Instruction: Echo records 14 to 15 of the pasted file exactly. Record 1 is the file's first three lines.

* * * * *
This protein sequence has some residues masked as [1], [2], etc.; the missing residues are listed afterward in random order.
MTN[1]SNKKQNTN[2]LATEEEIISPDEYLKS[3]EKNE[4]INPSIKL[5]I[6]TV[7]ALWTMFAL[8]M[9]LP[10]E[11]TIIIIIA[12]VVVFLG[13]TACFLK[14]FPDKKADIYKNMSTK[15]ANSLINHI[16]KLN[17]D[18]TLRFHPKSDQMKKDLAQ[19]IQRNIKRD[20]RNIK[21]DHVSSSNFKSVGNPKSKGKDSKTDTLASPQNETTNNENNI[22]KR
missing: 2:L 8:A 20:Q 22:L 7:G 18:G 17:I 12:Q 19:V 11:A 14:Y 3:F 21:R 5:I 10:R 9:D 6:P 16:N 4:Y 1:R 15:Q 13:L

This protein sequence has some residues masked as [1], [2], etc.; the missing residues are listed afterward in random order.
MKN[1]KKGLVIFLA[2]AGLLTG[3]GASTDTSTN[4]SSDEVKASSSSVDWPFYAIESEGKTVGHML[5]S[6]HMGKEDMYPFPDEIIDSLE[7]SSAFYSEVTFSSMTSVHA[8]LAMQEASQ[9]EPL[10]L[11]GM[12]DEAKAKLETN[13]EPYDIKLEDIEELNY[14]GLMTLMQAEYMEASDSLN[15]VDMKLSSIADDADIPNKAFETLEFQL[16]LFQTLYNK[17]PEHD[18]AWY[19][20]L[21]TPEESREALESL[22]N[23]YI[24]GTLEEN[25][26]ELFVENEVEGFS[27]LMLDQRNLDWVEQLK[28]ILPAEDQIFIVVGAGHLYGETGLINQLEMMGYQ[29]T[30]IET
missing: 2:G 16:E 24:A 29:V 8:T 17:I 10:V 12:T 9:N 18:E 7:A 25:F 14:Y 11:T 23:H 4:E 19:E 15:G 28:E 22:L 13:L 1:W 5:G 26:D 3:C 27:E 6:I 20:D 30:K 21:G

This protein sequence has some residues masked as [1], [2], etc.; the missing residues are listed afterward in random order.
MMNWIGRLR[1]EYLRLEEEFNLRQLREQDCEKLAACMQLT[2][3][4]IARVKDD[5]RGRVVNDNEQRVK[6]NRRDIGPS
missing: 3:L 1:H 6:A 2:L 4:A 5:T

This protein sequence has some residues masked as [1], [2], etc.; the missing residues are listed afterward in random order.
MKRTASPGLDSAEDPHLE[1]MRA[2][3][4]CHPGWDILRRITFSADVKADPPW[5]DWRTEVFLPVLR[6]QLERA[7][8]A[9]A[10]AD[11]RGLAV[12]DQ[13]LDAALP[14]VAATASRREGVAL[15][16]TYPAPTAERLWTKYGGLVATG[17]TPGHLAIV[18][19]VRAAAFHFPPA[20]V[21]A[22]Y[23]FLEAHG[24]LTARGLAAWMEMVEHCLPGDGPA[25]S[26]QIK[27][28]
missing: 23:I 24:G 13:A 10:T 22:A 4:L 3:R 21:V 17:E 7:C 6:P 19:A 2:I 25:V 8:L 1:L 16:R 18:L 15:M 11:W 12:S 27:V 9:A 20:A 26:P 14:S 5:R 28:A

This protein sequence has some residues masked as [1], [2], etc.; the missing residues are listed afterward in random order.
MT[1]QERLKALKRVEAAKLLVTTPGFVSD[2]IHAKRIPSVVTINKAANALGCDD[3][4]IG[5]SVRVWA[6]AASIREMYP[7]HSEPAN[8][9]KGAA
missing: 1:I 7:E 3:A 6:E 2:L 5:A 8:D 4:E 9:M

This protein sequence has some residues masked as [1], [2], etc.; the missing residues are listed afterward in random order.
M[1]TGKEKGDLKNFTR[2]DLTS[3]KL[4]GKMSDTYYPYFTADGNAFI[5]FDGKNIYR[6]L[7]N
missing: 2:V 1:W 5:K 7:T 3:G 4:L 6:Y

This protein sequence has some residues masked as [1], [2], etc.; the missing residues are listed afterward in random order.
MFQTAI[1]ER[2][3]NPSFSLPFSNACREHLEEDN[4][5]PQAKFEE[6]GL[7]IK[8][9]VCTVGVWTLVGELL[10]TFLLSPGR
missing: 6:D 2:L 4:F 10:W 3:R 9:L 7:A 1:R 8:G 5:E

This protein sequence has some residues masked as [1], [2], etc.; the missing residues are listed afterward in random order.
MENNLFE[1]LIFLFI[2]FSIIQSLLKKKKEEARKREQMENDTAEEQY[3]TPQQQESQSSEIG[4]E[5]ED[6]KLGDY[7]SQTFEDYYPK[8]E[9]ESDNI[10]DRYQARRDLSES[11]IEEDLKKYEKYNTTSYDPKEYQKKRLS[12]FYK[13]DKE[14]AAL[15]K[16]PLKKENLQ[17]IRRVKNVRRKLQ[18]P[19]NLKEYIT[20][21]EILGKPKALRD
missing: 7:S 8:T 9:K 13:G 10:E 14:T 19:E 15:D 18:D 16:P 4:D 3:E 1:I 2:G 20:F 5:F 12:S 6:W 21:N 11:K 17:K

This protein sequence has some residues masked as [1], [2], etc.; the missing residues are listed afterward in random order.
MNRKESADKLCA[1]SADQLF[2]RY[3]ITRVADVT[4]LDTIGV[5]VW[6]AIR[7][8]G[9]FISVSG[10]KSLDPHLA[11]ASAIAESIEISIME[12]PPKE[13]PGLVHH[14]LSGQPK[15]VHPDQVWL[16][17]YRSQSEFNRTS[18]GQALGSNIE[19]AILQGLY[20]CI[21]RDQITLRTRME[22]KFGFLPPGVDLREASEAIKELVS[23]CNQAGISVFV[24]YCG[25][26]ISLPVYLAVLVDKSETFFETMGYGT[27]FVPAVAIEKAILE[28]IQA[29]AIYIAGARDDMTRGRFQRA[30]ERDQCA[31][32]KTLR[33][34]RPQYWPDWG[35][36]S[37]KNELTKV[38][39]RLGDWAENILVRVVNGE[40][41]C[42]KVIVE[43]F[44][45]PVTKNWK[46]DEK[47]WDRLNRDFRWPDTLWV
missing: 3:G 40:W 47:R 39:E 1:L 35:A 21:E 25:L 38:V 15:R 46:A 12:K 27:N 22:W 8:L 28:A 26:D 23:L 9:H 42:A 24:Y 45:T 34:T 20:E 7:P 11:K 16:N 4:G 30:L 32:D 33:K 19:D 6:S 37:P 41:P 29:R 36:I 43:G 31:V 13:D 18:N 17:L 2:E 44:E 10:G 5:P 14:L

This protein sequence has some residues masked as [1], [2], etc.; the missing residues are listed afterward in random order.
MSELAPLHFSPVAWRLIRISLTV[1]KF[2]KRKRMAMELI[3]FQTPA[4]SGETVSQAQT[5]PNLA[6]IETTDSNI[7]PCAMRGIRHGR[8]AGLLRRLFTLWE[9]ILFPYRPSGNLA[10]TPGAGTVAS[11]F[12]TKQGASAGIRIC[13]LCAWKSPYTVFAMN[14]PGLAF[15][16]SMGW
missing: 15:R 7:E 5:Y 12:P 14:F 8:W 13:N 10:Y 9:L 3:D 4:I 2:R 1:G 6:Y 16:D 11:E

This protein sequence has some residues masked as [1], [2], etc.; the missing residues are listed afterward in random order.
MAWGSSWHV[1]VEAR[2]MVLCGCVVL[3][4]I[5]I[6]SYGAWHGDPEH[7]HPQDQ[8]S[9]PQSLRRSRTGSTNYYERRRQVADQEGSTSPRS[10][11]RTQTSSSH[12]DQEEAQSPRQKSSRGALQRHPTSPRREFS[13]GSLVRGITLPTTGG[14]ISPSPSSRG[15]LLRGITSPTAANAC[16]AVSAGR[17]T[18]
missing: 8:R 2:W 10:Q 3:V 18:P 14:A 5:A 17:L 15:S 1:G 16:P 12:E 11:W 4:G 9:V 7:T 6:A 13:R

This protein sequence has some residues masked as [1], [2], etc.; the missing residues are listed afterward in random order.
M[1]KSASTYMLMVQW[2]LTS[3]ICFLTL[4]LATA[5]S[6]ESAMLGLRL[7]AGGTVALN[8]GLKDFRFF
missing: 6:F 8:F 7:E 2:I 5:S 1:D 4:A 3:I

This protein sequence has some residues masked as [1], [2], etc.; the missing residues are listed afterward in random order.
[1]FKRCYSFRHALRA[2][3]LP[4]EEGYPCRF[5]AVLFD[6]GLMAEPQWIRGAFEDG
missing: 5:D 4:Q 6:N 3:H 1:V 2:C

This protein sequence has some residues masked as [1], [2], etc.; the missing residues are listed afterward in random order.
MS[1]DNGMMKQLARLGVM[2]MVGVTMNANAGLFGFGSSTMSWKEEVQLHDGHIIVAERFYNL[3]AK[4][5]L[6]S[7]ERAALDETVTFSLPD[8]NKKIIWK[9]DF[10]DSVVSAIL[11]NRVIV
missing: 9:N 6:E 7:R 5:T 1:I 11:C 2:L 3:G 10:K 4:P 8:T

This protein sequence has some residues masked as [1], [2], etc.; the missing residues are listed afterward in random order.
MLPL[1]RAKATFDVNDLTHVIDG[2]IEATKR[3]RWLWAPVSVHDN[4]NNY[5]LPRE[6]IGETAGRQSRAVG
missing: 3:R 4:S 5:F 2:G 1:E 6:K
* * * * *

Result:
This protein sequence has some residues masked as [1], [2], etc.; the missing residues are listed afterward in random order.
MS[1]DNGMMKQLARLGVM[2]MVGVTMNANAGLFGFGSSTMSWKEEVQLHDGHIIVAERFYNL[3]AK[4][5]L[6]S[7]ERAALDETVTFSLPD[8]NKKIIWK[9]DF[10]DSVVSAIL[11]NRVIV
missing: 9:N 6:E 7:R 5:T 1:I 11:C 2:L 3:G 10:K 4:P 8:T

This protein sequence has some residues masked as [1], [2], etc.; the missing residues are listed afterward in random order.
MLPL[1]RAKATFDVNDLTHVIDG[2]IEATKR[3]RWLWAPVSVHDN[4]NNY[5]LPRE[6]IGETAGRQSRAVG
missing: 3:R 4:S 5:F 2:G 1:E 6:K